Parents don't volunteer the way they used too. The schools are being merged and class sizes are swelling, the children have all sorts of problems these days and teaching is freaking cake walk. I've volunteered at my son's school and my hats off to teachers. Give them the raises they deserve.
Frank

Baltimore, MD

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#18
Apr 3, 2008
 
Who's "hating on teachers"?

I would tell an engineer or a secretary or a doctor the exact same thing - if you don't like what you are being paid, find another job. How difficult is that?

You see, teachers that really want to teach go to private schools; where the money is less, but the personal rewards are better.

This is how a free-market society works.

If the amount of teachers decreases, then the amount of pay will increase to compensate. That's how it works. And why should teachers be excluded from economics that work?
For Great Public Schools

Middle River, MD

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#19
Apr 3, 2008
 
Frank wrote:
Who's "hating on teachers"?
I would tell an engineer or a secretary or a doctor the exact same thing - if you don't like what you are being paid, find another job. How difficult is that?
You see, teachers that really want to teach go to private schools; where the money is less, but the personal rewards are better.
This is how a free-market society works.
If the amount of teachers decreases, then the amount of pay will increase to compensate. That's how it works. And why should teachers be excluded from economics that work?
You are very wrong on the reason why teachers go to private schools. Personal rewards are considerably less- not to mention the monetary comparibilities- pressures from rich parents, corruption and complete lack of resources make teaching in a private school very difficult. The thing is- private schools don't have to adhere to the standards and regulations that public schools do. Private schools get evaluated every 5 or so years- public schools have to make AYP each year. Private schools can deny access to students, reject them or send them away- public schools take all- and that is admirable.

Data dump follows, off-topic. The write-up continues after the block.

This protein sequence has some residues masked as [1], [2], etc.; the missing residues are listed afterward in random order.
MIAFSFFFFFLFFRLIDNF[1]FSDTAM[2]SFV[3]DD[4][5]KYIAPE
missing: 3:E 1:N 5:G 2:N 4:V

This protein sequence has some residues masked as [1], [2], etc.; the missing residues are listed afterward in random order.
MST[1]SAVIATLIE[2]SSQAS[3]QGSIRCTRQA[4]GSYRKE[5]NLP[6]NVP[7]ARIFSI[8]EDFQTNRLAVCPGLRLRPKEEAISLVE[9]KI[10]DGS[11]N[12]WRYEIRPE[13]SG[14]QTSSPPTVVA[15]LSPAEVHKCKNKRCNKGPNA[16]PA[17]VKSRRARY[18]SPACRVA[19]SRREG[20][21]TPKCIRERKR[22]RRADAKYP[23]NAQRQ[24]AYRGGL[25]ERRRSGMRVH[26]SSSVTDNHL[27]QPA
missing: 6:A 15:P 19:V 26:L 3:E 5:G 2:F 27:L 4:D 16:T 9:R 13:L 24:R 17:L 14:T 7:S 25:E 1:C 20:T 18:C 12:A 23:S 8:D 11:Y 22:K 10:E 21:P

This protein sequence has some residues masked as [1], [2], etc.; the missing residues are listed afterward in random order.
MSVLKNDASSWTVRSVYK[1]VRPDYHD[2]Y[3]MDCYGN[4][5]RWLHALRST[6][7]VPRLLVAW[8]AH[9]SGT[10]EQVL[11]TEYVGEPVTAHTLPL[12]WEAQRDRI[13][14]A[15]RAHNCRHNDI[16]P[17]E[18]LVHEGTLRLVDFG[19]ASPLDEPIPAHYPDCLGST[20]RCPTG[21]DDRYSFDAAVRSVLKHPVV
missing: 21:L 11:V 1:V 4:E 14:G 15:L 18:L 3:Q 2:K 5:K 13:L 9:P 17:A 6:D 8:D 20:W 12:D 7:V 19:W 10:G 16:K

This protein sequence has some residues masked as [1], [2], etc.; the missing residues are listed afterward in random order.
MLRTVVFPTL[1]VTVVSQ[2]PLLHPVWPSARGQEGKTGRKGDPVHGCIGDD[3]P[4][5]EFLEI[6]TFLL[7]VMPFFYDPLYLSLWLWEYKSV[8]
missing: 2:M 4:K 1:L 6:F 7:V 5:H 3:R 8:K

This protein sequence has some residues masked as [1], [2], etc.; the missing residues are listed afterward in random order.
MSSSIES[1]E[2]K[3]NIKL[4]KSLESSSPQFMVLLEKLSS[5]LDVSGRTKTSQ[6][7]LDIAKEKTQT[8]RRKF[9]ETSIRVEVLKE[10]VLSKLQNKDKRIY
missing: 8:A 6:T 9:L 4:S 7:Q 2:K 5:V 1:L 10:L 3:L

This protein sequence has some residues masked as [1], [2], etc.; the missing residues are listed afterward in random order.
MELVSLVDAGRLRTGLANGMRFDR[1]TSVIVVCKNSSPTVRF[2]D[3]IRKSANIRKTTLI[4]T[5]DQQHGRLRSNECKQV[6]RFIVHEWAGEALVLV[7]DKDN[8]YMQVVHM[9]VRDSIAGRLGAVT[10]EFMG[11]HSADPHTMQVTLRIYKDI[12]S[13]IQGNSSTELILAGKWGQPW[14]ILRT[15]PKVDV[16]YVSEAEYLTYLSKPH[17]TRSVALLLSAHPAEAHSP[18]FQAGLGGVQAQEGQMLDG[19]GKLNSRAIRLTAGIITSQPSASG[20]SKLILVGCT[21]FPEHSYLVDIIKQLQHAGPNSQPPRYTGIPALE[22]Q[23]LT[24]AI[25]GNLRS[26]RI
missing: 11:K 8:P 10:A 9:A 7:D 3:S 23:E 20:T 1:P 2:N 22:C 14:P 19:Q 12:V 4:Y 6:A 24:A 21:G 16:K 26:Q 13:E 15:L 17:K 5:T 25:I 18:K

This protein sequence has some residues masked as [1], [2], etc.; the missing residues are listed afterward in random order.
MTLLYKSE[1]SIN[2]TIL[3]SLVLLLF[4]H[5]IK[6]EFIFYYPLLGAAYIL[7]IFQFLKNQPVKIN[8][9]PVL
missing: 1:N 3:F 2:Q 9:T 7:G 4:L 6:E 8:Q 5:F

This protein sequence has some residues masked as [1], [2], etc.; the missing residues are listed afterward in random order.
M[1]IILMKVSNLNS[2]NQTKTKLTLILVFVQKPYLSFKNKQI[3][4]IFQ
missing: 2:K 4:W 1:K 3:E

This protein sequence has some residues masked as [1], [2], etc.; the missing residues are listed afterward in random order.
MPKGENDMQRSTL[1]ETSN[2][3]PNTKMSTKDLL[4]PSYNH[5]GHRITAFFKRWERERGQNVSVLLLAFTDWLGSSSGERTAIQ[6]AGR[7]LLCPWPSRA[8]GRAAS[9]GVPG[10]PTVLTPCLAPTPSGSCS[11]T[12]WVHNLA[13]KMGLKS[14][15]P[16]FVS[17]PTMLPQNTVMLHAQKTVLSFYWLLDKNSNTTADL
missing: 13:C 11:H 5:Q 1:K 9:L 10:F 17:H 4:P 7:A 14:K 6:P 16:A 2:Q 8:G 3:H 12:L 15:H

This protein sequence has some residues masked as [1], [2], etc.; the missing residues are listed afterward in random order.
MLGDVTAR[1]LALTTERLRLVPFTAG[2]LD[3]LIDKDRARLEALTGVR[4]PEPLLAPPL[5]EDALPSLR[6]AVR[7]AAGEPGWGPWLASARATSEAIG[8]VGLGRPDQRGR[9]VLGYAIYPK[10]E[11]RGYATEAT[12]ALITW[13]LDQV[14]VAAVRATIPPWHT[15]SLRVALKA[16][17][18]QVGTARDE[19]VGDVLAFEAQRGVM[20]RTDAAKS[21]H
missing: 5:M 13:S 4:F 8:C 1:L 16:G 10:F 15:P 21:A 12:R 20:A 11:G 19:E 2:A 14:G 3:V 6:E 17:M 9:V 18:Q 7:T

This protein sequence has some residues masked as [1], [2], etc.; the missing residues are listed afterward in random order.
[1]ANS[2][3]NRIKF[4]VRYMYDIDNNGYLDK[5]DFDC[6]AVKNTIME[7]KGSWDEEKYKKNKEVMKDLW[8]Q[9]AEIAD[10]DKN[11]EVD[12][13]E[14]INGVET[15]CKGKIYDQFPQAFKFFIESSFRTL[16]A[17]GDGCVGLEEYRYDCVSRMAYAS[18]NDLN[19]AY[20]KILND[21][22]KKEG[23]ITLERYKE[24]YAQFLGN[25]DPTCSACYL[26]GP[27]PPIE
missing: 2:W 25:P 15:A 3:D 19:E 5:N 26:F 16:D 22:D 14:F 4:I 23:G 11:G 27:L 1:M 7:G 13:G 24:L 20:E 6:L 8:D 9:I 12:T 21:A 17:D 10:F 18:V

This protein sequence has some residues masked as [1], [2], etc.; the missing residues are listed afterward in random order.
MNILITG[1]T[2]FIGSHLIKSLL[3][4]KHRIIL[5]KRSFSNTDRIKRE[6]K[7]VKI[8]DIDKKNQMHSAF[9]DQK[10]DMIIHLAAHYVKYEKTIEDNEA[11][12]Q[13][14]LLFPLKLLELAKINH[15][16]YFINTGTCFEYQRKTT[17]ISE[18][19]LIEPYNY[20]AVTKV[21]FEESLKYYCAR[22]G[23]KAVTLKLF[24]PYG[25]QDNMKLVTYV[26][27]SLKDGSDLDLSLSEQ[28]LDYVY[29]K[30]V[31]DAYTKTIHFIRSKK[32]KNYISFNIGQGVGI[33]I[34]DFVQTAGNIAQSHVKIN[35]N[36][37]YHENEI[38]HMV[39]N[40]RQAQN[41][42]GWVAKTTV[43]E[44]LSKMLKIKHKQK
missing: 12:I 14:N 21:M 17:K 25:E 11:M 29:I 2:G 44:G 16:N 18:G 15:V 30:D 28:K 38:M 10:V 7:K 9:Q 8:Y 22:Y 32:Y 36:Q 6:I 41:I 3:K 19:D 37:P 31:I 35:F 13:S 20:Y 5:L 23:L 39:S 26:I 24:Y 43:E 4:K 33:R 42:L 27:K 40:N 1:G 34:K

Teachers working in a private school do NOT have to be qualified to teach based upon state standards. They do not have to be certified and do not have to teach to the standards. I would never send my child to a private school and I would never teach in a private school. Public schools provide a much better education (on average) than any private school and public school teachers are much more qualified.
I know parents who have been told "no" when they asked their son's private school teacher to help their child afterschool. I don't know a single public school teacher that would do that. Not to say that they don't but again just to reiterate that public school teachers deserve more money and more respect than what they get.
Jennifer

Washington, DC

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#20
Apr 3, 2008
 
I think everyone commenting on this subject brings up valid points...however. I think teachers may need to pair down their lifestyle if making 45 to 50K to start for "8 months" of work cannot sustain them. Second, where is the accountability? Gosh...I would really love to have my employer tell me tomorrow that I can have a week off for Christmas, Easter and get off for "Professional Study Days" and not have to show that I am productive at my job to keep the above benefits. Get with it...your student's parents are losing their jobs and you want more?? I think the apathy of teachers must be contagious...now go ask your students to be allstars while you plan for your summer vacations! Look around you...at the desperation of people...are you kidding me with all of this??
Now when the police officers ask for an increase...oh wait I think they do their jobs for the greater good...I can't remember the last time I heard them say "Well you know we get guns pointed at us everyday and we save your children...so we deserve to have a huge pay increase and 4 months off a year." You should really be ashamed, Teachers!!